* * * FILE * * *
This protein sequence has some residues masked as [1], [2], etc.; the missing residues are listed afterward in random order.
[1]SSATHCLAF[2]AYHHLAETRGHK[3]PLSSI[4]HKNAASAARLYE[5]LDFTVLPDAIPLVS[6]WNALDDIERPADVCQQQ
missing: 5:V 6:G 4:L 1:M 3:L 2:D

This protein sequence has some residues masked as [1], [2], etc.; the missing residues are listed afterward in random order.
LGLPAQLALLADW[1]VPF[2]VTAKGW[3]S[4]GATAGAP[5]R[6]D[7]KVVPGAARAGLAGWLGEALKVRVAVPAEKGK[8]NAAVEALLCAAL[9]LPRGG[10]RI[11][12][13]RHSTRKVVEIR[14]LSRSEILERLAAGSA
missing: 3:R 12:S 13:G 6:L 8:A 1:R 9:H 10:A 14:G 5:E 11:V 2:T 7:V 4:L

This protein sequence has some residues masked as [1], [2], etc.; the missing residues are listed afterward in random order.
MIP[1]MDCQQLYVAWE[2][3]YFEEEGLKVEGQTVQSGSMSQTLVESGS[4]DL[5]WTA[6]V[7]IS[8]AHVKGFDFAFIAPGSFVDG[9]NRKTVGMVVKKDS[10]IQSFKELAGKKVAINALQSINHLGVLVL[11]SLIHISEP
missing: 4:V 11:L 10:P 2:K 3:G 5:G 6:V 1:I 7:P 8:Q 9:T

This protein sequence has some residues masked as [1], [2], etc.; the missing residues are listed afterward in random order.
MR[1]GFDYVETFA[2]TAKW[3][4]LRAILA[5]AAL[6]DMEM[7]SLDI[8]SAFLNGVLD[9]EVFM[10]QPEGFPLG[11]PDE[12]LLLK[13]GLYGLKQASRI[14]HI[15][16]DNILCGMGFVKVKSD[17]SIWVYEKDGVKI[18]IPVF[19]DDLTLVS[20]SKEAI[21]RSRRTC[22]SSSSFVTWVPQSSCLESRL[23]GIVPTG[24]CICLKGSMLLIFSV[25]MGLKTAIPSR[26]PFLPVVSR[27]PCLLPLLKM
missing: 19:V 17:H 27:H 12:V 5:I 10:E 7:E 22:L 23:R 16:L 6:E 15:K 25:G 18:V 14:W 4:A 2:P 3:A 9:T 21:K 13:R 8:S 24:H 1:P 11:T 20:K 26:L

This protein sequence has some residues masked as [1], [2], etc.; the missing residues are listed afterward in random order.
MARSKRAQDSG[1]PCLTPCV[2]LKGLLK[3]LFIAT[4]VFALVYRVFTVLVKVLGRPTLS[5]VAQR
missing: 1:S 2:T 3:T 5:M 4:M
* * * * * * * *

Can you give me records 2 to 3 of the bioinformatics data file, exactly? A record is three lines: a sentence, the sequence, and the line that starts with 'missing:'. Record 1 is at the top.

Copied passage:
This protein sequence has some residues masked as [1], [2], etc.; the missing residues are listed afterward in random order.
LGLPAQLALLADW[1]VPF[2]VTAKGW[3]S[4]GATAGAP[5]R[6]D[7]KVVPGAARAGLAGWLGEALKVRVAVPAEKGK[8]NAAVEALLCAAL[9]LPRGG[10]RI[11][12][13]RHSTRKVVEIR[14]LSRSEILERLAAGSA
missing: 3:R 12:S 13:G 6:L 8:A 1:R 9:H 10:A 14:G 5:E 11:V 2:T 7:V 4:L

This protein sequence has some residues masked as [1], [2], etc.; the missing residues are listed afterward in random order.
MIP[1]MDCQQLYVAWE[2][3]YFEEEGLKVEGQTVQSGSMSQTLVESGS[4]DL[5]WTA[6]V[7]IS[8]AHVKGFDFAFIAPGSFVDG[9]NRKTVGMVVKKDS[10]IQSFKELAGKKVAINALQSINHLGVLVL[11]SLIHISEP
missing: 4:V 11:L 10:P 2:K 3:G 5:G 6:V 1:I 7:P 8:Q 9:T